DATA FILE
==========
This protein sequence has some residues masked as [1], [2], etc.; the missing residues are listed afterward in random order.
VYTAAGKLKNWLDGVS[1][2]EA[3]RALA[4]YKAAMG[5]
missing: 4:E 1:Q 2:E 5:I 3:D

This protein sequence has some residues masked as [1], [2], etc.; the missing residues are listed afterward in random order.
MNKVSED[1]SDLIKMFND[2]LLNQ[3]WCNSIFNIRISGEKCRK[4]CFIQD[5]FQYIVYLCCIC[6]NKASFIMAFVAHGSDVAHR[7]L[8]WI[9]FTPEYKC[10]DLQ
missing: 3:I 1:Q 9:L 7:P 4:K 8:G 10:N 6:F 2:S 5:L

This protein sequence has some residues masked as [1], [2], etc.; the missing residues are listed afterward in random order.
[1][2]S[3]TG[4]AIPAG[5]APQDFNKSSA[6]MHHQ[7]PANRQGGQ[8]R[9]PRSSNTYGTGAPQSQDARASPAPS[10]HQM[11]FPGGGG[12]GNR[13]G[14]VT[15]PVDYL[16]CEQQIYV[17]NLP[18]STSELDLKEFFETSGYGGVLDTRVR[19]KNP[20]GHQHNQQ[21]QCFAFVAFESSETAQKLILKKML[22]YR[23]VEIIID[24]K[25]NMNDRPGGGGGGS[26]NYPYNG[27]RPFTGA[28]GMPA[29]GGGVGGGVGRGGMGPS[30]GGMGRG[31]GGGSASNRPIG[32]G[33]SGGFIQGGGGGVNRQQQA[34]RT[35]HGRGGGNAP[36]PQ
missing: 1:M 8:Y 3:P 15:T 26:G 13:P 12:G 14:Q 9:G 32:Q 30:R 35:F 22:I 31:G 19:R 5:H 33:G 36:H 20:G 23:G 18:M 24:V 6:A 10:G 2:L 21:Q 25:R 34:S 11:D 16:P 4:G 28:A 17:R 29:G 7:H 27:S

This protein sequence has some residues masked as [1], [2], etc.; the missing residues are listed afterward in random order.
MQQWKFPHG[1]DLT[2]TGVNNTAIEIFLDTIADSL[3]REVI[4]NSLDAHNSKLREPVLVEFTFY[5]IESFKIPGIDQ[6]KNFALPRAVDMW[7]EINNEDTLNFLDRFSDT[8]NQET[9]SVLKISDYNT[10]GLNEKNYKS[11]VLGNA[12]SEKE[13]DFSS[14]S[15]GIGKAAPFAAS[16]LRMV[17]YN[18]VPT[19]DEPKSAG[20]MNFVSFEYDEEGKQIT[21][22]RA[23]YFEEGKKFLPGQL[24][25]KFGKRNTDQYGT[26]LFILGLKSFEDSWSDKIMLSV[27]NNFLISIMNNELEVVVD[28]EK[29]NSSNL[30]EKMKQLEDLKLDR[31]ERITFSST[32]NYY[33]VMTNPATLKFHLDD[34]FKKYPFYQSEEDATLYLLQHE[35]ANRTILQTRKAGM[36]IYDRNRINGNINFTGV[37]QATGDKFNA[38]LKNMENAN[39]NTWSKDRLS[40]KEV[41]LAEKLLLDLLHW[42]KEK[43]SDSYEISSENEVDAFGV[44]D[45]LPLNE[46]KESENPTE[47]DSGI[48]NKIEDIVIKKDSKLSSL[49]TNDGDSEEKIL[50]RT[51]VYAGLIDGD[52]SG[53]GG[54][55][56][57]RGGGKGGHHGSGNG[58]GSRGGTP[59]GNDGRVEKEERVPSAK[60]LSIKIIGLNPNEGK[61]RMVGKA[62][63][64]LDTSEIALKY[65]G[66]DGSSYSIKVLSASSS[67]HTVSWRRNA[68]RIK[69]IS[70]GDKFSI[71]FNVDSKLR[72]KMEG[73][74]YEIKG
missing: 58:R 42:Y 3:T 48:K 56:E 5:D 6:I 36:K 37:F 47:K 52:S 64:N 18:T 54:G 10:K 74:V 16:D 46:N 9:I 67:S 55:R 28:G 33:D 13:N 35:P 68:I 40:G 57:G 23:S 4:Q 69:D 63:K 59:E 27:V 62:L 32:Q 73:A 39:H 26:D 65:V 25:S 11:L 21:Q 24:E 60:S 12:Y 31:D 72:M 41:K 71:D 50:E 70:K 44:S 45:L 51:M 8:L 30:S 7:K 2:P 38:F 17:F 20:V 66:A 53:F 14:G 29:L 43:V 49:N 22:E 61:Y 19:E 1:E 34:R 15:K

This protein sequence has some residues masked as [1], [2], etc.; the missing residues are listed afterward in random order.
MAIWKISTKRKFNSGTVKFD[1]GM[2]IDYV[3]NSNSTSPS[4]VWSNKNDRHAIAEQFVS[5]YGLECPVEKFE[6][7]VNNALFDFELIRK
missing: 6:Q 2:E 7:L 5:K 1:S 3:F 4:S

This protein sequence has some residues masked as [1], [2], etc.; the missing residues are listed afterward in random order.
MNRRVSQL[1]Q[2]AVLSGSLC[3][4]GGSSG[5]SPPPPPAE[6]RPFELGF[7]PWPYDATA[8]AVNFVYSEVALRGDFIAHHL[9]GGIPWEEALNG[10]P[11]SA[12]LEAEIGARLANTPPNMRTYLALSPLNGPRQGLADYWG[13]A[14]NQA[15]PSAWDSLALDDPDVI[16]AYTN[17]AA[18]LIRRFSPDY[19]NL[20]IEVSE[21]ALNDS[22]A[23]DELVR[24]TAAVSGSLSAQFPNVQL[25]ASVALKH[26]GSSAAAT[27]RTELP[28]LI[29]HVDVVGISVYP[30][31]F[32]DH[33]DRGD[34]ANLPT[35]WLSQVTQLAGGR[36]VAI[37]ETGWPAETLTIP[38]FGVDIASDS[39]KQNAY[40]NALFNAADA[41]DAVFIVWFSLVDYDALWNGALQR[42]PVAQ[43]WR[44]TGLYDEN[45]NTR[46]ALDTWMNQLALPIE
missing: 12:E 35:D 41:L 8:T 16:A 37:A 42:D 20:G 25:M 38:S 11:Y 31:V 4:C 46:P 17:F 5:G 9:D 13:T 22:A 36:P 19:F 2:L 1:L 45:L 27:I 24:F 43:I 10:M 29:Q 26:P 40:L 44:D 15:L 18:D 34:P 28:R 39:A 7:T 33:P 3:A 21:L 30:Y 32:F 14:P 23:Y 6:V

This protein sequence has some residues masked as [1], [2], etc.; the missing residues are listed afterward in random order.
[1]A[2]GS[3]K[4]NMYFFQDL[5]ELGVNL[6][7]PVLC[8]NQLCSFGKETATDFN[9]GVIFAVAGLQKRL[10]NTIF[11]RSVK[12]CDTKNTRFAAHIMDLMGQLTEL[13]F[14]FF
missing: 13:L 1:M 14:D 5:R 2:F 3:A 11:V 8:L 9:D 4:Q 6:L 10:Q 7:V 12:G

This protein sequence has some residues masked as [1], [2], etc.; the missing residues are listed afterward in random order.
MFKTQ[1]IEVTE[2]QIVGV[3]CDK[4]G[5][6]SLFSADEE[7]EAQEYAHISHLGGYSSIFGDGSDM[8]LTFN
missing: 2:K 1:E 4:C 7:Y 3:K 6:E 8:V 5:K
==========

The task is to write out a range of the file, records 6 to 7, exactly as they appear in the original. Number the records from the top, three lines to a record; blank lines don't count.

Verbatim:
This protein sequence has some residues masked as [1], [2], etc.; the missing residues are listed afterward in random order.
MNRRVSQL[1]Q[2]AVLSGSLC[3][4]GGSSG[5]SPPPPPAE[6]RPFELGF[7]PWPYDATA[8]AVNFVYSEVALRGDFIAHHL[9]GGIPWEEALNG[10]P[11]SA[12]LEAEIGARLANTPPNMRTYLALSPLNGPRQGLADYWG[13]A[14]NQA[15]PSAWDSLALDDPDVI[16]AYTN[17]AA[18]LIRRFSPDY[19]NL[20]IEVSE[21]ALNDS[22]A[23]DELVR[24]TAAVSGSLSAQFPNVQL[25]ASVALKH[26]GSSAAAT[27]RTELP[28]LI[29]HVDVVGISVYP[30][31]F[32]DH[33]DRGD[34]ANLPT[35]WLSQVTQLAGGR[36]VAI[37]ETGWPAETLTIP[38]FGVDIASDS[39]KQNAY[40]NALFNAADA[41]DAVFIVWFSLVDYDALWNGALQR[42]PVAQ[43]WR[44]TGLYDEN[45]NTR[46]ALDTWMNQLALPIE
missing: 12:E 35:D 41:L 8:T 16:A 37:A 42:D 20:G 25:M 38:S 11:Y 31:V 4:C 46:P 17:F 5:G 9:D 13:T 22:A 36:P 19:F 2:L 1:L 45:L 27:I 24:F 43:I 10:M 29:Q 26:P 40:L 44:D 15:L 18:D 34:P 28:R 39:A 7:T 33:P 3:A 21:L 30:Y 32:F 14:P 23:Y 6:V

This protein sequence has some residues masked as [1], [2], etc.; the missing residues are listed afterward in random order.
[1]A[2]GS[3]K[4]NMYFFQDL[5]ELGVNL[6][7]PVLC[8]NQLCSFGKETATDFN[9]GVIFAVAGLQKRL[10]NTIF[11]RSVK[12]CDTKNTRFAAHIMDLMGQLTEL[13]F[14]FF
missing: 13:L 1:M 14:D 5:R 2:F 3:A 11:V 8:L 9:D 4:Q 6:L 10:Q 7:V 12:G